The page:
June 3, 2023

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The Biden administration has temporarily barred the release of immigrants in Border Patrol custody without warrants.

A US Border Patrol agent monitors migrants gathered in San Diego on May 8. Mike Blake/Reuters

A federal judge in Florida temporarily blocked the Biden administration from releasing immigrants in Border Patrol custody without court notices, according to a court filing Thursday night.

The ruling will coincide with the conclusion of Title 42 at 11:59 p.m. Miami time on Thursday, and will expire in 14 days.

The Biden administration is expected to appeal. For now, the ruling removes one of the federal government’s main tools for trying to manage the number of immigrants in U.S. Customs and Border Protection custody, in some cases releasing them from detention with conditions.

According to the Department of Homeland Security, the Biden administration is preparing to release migrants detained at the U.S.-Mexico border without restrictions amid high numbers of border apprehensions and tremendous pressure on border facilities. As of this Wednesday, there were more than 28,000 immigrants in Border Patrol custody, exceeding capacity.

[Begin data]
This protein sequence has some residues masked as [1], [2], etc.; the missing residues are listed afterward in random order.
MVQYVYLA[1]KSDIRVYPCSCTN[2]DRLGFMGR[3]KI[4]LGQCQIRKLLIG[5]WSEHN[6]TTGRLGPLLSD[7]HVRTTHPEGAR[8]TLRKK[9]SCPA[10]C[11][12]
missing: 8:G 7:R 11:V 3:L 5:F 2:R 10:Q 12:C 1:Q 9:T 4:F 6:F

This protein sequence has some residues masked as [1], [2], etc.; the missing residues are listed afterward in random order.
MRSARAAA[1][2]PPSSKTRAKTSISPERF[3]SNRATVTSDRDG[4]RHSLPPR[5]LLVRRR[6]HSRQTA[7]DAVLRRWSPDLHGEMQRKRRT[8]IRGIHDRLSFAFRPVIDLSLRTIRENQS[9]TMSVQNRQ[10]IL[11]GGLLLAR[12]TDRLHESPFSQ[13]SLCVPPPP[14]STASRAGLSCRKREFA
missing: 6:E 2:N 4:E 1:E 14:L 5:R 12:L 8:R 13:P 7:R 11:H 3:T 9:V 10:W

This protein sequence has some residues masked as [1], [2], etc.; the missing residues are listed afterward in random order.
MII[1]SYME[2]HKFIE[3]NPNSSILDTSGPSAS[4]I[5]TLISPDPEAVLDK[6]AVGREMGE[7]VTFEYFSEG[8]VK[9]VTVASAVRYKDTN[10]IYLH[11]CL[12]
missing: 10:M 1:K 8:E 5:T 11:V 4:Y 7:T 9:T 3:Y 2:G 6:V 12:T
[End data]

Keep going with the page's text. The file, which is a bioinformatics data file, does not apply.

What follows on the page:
After authorities screened immigrants, the administration released them without previously scheduled court dates in the face of a backlash. The latest measure would release immigrants on a case-by-case basis on “parole” and require them to register with Immigration and Customs Enforcement. Some may also be placed in alternative detention programs.

The Secretary of National Security, Alejandro Mayorkas, said this Wednesday that this would apply to a portion of the detained population.

On Thursday, Florida — which has previously opposed releasing immigrants from detention — filed an emergency petition asking the court to temporarily block the U.S. government’s plan.

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“The memo does not explain how this increase was unexpected or why DHS waited until the day before the Title 42 order was finalized before issuing the new parole policy,” the ruling said.

According to the order, a preliminary injunction hearing is scheduled for May 19.